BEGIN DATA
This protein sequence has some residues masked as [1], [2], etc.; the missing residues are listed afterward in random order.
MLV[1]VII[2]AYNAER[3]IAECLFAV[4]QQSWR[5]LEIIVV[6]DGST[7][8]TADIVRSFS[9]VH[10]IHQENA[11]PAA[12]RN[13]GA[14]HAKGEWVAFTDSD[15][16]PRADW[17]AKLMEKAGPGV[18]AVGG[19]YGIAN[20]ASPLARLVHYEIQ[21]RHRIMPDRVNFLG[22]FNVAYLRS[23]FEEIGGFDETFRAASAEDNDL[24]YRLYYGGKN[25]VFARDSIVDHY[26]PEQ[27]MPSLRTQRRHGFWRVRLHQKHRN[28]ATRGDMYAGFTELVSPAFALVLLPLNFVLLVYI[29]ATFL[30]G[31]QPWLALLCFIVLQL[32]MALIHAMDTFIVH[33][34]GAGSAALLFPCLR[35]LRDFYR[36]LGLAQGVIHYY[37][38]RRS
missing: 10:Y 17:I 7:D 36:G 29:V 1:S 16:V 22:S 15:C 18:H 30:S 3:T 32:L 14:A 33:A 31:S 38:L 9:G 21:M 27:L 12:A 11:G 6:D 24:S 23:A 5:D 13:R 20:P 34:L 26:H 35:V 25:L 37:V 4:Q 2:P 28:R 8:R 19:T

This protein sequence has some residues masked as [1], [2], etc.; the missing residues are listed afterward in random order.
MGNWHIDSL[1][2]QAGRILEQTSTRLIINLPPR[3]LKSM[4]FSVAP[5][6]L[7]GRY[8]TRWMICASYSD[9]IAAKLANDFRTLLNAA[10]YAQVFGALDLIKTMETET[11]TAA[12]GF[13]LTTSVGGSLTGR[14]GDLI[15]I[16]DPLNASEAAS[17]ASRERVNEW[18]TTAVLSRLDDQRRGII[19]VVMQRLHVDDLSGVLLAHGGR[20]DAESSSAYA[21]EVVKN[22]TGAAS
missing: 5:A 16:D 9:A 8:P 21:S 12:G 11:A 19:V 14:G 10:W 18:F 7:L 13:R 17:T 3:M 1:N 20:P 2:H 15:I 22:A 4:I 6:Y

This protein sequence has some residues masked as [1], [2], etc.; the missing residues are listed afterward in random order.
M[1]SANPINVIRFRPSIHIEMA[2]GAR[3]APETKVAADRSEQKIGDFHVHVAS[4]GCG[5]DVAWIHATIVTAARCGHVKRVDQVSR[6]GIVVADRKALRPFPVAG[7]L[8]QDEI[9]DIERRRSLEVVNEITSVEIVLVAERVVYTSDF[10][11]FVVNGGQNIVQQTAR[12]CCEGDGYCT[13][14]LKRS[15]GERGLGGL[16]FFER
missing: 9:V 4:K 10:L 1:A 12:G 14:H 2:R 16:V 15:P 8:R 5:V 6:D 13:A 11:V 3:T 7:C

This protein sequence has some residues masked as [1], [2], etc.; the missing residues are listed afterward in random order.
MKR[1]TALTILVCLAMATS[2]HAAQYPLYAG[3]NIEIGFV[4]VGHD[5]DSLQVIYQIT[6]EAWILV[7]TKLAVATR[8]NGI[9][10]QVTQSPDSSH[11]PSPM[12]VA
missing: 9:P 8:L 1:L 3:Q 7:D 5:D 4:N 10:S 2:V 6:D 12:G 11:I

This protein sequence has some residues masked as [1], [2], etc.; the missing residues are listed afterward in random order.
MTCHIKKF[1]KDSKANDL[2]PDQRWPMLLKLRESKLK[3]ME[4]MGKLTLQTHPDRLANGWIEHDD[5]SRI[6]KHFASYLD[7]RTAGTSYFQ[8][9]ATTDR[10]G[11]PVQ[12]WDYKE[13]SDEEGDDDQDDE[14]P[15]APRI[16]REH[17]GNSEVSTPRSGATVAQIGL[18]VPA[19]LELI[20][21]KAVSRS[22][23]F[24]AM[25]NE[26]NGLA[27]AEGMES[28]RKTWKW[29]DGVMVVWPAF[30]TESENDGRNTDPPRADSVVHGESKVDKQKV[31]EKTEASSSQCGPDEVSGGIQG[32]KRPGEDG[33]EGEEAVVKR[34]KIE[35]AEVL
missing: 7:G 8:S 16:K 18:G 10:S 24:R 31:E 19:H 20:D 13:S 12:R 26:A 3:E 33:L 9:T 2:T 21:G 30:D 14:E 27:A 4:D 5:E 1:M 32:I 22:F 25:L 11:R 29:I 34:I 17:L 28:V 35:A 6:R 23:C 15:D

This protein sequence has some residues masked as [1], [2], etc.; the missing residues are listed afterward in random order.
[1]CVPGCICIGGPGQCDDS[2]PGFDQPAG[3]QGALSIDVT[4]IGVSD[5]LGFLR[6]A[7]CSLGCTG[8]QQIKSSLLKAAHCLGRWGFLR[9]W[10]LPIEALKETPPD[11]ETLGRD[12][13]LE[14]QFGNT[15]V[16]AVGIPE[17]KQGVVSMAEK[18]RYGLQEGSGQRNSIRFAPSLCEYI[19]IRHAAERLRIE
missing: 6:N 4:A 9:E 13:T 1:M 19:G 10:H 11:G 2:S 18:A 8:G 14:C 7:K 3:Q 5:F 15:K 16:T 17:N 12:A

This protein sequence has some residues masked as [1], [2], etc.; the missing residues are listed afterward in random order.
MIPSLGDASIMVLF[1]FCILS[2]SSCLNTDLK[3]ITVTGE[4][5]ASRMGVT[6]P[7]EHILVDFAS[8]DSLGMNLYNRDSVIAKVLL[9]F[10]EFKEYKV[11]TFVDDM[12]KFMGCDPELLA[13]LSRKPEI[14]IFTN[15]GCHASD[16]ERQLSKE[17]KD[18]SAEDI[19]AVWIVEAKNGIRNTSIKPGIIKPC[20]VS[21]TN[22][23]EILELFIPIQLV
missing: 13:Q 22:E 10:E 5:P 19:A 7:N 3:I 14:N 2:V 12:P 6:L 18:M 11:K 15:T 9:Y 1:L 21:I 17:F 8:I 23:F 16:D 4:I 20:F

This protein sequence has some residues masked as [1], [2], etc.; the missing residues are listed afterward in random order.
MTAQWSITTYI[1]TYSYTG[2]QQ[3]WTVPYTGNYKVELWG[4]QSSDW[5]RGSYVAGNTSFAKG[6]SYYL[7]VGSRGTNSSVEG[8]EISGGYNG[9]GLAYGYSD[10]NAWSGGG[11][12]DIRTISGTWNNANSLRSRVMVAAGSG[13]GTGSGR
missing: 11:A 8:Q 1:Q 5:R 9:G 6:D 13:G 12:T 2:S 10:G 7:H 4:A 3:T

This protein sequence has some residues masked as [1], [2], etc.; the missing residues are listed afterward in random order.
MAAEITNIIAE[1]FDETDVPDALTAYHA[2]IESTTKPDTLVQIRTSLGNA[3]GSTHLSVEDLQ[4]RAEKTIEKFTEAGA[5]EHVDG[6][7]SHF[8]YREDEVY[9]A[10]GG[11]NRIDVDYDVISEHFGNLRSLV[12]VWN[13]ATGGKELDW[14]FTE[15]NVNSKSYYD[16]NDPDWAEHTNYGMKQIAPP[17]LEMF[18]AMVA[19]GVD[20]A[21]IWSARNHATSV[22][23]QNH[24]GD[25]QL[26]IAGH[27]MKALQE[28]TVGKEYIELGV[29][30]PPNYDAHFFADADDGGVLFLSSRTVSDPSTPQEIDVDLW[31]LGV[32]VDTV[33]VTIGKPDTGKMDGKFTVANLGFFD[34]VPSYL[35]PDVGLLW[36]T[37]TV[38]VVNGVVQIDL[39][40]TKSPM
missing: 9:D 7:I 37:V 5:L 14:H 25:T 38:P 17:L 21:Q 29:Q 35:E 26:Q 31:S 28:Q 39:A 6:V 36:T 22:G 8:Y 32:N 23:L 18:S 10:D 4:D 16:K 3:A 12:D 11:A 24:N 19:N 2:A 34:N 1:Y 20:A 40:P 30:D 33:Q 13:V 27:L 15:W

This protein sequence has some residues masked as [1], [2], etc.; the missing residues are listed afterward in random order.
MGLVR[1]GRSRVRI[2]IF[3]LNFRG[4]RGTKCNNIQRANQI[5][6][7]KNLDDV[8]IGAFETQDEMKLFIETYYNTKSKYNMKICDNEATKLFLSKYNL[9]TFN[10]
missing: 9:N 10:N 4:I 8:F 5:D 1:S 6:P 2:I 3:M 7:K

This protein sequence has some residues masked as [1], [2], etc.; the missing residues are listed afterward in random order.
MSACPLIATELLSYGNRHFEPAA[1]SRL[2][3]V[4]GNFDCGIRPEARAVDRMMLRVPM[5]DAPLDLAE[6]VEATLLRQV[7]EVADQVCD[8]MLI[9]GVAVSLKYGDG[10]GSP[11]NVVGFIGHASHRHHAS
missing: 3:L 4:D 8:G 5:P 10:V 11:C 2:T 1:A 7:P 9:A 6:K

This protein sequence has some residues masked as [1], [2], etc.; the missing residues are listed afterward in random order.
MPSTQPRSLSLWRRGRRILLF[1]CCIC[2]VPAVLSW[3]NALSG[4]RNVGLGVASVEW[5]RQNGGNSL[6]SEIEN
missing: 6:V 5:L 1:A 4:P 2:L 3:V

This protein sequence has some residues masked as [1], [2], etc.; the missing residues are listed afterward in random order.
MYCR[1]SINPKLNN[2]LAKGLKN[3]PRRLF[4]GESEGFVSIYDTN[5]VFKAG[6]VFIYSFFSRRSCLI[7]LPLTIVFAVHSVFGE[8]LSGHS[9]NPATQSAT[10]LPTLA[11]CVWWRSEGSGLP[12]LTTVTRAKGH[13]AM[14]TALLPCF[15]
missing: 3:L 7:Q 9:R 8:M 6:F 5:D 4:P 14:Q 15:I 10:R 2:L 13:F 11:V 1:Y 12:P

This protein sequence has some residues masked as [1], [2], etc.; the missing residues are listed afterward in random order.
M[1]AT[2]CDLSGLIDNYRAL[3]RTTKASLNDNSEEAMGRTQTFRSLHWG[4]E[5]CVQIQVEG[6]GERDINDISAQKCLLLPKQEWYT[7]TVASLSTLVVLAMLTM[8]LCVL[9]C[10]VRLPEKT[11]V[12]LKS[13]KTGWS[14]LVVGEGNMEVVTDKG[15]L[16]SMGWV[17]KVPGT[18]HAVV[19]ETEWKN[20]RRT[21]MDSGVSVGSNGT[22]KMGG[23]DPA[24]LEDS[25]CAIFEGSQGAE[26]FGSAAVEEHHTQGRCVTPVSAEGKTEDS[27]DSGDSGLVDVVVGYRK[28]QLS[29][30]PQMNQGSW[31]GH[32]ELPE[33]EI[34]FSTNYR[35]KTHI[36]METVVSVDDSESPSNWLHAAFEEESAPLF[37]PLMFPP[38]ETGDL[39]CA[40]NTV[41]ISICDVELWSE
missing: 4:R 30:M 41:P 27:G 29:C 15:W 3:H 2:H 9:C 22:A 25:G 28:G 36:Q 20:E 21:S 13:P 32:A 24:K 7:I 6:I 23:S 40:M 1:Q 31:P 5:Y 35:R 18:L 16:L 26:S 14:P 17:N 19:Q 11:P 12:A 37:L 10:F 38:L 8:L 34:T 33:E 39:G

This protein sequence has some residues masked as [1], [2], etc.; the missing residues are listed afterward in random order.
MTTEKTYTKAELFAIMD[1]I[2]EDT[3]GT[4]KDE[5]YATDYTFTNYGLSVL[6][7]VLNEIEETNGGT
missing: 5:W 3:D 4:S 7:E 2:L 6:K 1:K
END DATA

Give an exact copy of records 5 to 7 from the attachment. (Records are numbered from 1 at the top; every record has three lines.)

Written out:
This protein sequence has some residues masked as [1], [2], etc.; the missing residues are listed afterward in random order.
MTCHIKKF[1]KDSKANDL[2]PDQRWPMLLKLRESKLK[3]ME[4]MGKLTLQTHPDRLANGWIEHDD[5]SRI[6]KHFASYLD[7]RTAGTSYFQ[8][9]ATTDR[10]G[11]PVQ[12]WDYKE[13]SDEEGDDDQDDE[14]P[15]APRI[16]REH[17]GNSEVSTPRSGATVAQIGL[18]VPA[19]LELI[20][21]KAVSRS[22][23]F[24]AM[25]NE[26]NGLA[27]AEGMES[28]RKTWKW[29]DGVMVVWPAF[30]TESENDGRNTDPPRADSVVHGESKVDKQKV[31]EKTEASSSQCGPDEVSGGIQG[32]KRPGEDG[33]EGEEAVVKR[34]KIE[35]AEVL
missing: 7:G 8:S 16:K 18:G 10:S 24:R 31:E 19:H 20:D 13:S 12:R 26:A 3:E 33:L 9:T 2:T 21:G 30:D 14:E 27:A 4:D 5:E 1:M 32:I 22:F 25:L 11:R 29:I 34:I 17:L 28:V 35:A 6:R 23:C 15:D

This protein sequence has some residues masked as [1], [2], etc.; the missing residues are listed afterward in random order.
[1]CVPGCICIGGPGQCDDS[2]PGFDQPAG[3]QGALSIDVT[4]IGVSD[5]LGFLR[6]A[7]CSLGCTG[8]QQIKSSLLKAAHCLGRWGFLR[9]W[10]LPIEALKETPPD[11]ETLGRD[12][13]LE[14]QFGNT[15]V[16]AVGIPE[17]KQGVVSMAEK[18]RYGLQEGSGQRNSIRFAPSLCEYI[19]IRHAAERLRIE
missing: 6:N 4:A 9:E 13:T 1:M 19:G 10:H 11:G 2:S 18:A 8:G 14:C 7:K 3:Q 5:F 15:K 16:T 17:N 12:A

This protein sequence has some residues masked as [1], [2], etc.; the missing residues are listed afterward in random order.
MIPSLGDASIMVLF[1]FCILS[2]SSCLNTDLK[3]ITVTGE[4][5]ASRMGVT[6]P[7]EHILVDFAS[8]DSLGMNLYNRDSVIAKVLL[9]F[10]EFKEYKV[11]TFVDDM[12]KFMGCDPELLA[13]LSRKPEI[14]IFTN[15]GCHASD[16]ERQLSKE[17]KD[18]SAEDI[19]AVWIVEAKNGIRNTSIKPGIIKPC[20]VS[21]TN[22][23]EILELFIPIQLV
missing: 13:Q 22:E 10:E 5:P 19:A 7:N 3:I 14:N 2:V 12:P 6:L 18:M 11:K 15:T 9:Y 1:L 21:I 17:F 8:I 23:F 16:D 4:I 20:F